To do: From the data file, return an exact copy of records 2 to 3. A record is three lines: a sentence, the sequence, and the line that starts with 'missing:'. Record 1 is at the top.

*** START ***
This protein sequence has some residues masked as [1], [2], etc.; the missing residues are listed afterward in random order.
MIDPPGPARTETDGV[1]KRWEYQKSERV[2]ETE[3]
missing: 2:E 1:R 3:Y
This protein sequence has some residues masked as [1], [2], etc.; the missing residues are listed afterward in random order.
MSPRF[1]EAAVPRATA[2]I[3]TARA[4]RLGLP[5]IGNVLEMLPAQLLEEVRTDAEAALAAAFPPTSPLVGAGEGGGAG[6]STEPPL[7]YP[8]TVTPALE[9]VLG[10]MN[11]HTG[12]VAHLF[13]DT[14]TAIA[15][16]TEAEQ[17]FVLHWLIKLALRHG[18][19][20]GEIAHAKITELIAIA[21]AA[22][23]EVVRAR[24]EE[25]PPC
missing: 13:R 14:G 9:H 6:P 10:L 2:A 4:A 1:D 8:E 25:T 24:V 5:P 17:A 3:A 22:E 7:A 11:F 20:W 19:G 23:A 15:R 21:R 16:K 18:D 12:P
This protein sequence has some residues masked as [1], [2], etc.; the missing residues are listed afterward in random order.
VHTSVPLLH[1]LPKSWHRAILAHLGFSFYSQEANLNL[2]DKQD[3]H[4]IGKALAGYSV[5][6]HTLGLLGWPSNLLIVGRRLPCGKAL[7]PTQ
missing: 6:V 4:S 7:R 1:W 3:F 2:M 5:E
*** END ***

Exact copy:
This protein sequence has some residues masked as [1], [2], etc.; the missing residues are listed afterward in random order.
MSPRF[1]EAAVPRATA[2]I[3]TARA[4]RLGLP[5]IGNVLEMLPAQLLEEVRTDAEAALAAAFPPTSPLVGAGEGGGAG[6]STEPPL[7]YP[8]TVTPALE[9]VLG[10]MN[11]HTG[12]VAHLF[13]DT[14]TAIA[15][16]TEAEQ[17]FVLHWLIKLALRHG[18][19][20]GEIAHAKITELIAIA[21]AA[22][23]EVVRAR[24]EE[25]PPC
missing: 13:R 14:G 9:H 6:P 10:L 2:A 4:A 1:D 8:E 25:T 24:V 5:P 17:A 3:A 22:E 7:A 11:F 20:W 19:G 23:A 15:R 21:R 16:K 18:D 12:P
This protein sequence has some residues masked as [1], [2], etc.; the missing residues are listed afterward in random order.
VHTSVPLLH[1]LPKSWHRAILAHLGFSFYSQEANLNL[2]DKQD[3]H[4]IGKALAGYSV[5][6]HTLGLLGWPSNLLIVGRRLPCGKAL[7]PTQ
missing: 6:V 4:S 7:R 1:W 3:F 2:M 5:E